“Primitive society has always been considered a place of absolute difference in relation to western society, a strange and unthinkable space of absence—absence of all that constitutes the observers; socio-cultural universe: a world without hierarchy, people who obey no one, a society indifferent to the possession of wealth, chiefs who do not command, cultures without morals for they are unaware of sin, classless societies, societies without a State, etc. In short, what the writings of ancient travelers or modern scholars constantly cry out and yet never manage to say is that primitive society is, in its being, undivided.” 258-259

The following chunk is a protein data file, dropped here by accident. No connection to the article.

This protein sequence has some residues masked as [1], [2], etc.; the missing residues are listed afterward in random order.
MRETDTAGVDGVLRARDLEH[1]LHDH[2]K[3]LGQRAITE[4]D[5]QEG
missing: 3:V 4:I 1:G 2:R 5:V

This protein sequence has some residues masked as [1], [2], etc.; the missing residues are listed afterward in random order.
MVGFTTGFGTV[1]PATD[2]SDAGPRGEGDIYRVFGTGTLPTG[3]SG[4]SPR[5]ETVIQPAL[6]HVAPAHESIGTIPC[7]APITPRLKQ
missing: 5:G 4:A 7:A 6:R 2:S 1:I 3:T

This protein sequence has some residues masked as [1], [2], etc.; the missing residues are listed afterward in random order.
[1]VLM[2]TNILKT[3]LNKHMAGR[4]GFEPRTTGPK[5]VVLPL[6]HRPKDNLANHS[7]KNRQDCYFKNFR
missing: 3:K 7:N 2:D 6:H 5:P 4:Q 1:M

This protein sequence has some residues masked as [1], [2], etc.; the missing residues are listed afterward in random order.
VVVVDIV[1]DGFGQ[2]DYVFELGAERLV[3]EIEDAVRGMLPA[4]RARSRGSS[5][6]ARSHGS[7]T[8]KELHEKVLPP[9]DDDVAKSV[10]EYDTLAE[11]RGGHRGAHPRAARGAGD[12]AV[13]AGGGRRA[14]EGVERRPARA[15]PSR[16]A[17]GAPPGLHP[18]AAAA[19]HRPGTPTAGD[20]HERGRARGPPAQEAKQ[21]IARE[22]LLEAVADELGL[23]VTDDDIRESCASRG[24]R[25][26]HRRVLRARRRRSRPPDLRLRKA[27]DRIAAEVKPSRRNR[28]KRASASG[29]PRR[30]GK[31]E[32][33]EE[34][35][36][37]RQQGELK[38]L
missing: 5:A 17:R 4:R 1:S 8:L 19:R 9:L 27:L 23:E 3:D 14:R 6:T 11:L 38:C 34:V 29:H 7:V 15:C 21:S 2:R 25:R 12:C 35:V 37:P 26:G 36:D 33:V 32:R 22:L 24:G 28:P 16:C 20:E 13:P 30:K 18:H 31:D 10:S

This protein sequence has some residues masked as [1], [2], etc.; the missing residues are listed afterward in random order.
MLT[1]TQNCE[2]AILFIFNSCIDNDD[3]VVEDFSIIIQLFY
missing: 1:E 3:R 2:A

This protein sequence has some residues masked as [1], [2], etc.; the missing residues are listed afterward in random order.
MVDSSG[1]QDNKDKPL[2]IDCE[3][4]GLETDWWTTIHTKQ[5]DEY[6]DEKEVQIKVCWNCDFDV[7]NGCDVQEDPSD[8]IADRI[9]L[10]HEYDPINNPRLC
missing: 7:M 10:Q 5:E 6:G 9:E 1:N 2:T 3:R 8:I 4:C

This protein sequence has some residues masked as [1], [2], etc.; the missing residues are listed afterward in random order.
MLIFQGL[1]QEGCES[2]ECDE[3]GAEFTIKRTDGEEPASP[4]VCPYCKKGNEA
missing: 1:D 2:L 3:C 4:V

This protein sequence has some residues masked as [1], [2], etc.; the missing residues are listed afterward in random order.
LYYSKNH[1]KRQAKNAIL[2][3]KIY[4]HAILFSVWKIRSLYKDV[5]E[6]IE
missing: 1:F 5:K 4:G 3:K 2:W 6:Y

“Primitive society is a single totality in that the principle of its unity is not exterior to it: it does not allow any configuration of One to detach itself from the social body in order to represent it, in order to embody it as unity. This is why the criterion of non-division is fundamentally political: if the savage chief is powerless, it is because society does not accept power separated from its being, division established between those who command and those who obey. And this is also why, in primitive society, it is the chief who is commissioned to speak in the name of society: in his discourse, the chief never expresses the flights of his individual desire or the statement of his private law, but only the sociological desire that society remain undivided, and the text of Law that no one has established, for it has nothing to do with human decision. The legislators are also the founders of society—the mythical ancestors, the cultural heroes, the gods. It is of this Law that the chief is spokesperson: the substance of his discourse always refers to the ancestral Law that no one can transgress, for it is the very being of society: to violate the Law would be to alter the social body, to introduce into it the innovation and change that it absolutely rejects.